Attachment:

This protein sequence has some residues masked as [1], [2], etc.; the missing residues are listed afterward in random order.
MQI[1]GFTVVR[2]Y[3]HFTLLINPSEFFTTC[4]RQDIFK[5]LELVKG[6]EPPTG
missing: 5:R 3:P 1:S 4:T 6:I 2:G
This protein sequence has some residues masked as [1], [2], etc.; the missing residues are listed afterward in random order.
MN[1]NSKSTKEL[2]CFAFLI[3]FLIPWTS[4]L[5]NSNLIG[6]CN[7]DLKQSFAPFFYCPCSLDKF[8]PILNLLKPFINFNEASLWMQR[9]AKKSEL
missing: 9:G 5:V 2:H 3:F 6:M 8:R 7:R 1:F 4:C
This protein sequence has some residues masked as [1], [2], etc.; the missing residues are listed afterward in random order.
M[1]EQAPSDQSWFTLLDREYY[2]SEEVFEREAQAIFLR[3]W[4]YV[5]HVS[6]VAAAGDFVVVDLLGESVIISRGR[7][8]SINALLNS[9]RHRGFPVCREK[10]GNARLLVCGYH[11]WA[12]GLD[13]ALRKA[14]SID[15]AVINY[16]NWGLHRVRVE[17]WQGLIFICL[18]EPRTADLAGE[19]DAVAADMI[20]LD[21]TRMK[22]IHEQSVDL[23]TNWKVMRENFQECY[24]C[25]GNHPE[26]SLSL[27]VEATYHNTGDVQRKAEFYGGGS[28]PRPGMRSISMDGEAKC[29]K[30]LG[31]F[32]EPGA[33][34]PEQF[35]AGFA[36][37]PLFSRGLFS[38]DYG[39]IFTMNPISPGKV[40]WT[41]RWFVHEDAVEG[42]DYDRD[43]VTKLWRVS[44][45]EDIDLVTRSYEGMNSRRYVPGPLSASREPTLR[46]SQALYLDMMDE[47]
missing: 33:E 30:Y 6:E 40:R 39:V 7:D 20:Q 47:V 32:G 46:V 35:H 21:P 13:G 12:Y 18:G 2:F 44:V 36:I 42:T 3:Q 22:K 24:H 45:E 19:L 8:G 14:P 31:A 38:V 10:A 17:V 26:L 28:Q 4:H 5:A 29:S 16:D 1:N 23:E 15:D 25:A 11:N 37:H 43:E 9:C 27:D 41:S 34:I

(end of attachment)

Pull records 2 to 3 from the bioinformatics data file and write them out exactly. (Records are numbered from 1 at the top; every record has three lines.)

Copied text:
This protein sequence has some residues masked as [1], [2], etc.; the missing residues are listed afterward in random order.
MN[1]NSKSTKEL[2]CFAFLI[3]FLIPWTS[4]L[5]NSNLIG[6]CN[7]DLKQSFAPFFYCPCSLDKF[8]PILNLLKPFINFNEASLWMQR[9]AKKSEL
missing: 9:G 5:V 2:H 3:F 6:M 8:R 7:R 1:F 4:C
This protein sequence has some residues masked as [1], [2], etc.; the missing residues are listed afterward in random order.
M[1]EQAPSDQSWFTLLDREYY[2]SEEVFEREAQAIFLR[3]W[4]YV[5]HVS[6]VAAAGDFVVVDLLGESVIISRGR[7][8]SINALLNS[9]RHRGFPVCREK[10]GNARLLVCGYH[11]WA[12]GLD[13]ALRKA[14]SID[15]AVINY[16]NWGLHRVRVE[17]WQGLIFICL[18]EPRTADLAGE[19]DAVAADMI[20]LD[21]TRMK[22]IHEQSVDL[23]TNWKVMRENFQECY[24]C[25]GNHPE[26]SLSL[27]VEATYHNTGDVQRKAEFYGGGS[28]PRPGMRSISMDGEAKC[29]K[30]LG[31]F[32]EPGA[33][34]PEQF[35]AGFA[36][37]PLFSRGLFS[38]DYG[39]IFTMNPISPGKV[40]WT[41]RWFVHEDAVEG[42]DYDRD[43]VTKLWRVS[44][45]EDIDLVTRSYEGMNSRRYVPGPLSASREPTLR[46]SQALYLDMMDE[47]
missing: 33:E 30:Y 6:E 40:R 39:V 7:D 20:Q 47:V 32:G 46:V 35:H 21:P 13:G 12:Y 18:G 2:F 44:V 36:I 42:T 3:Q 22:K 24:H 45:E 19:L 8:G 14:P 31:A 38:V 10:A 17:V 26:L 28:Q 4:H 5:A 29:S 16:D 1:N 23:E 15:D 25:A 11:N 37:H 43:E 9:C 27:D 41:S 34:I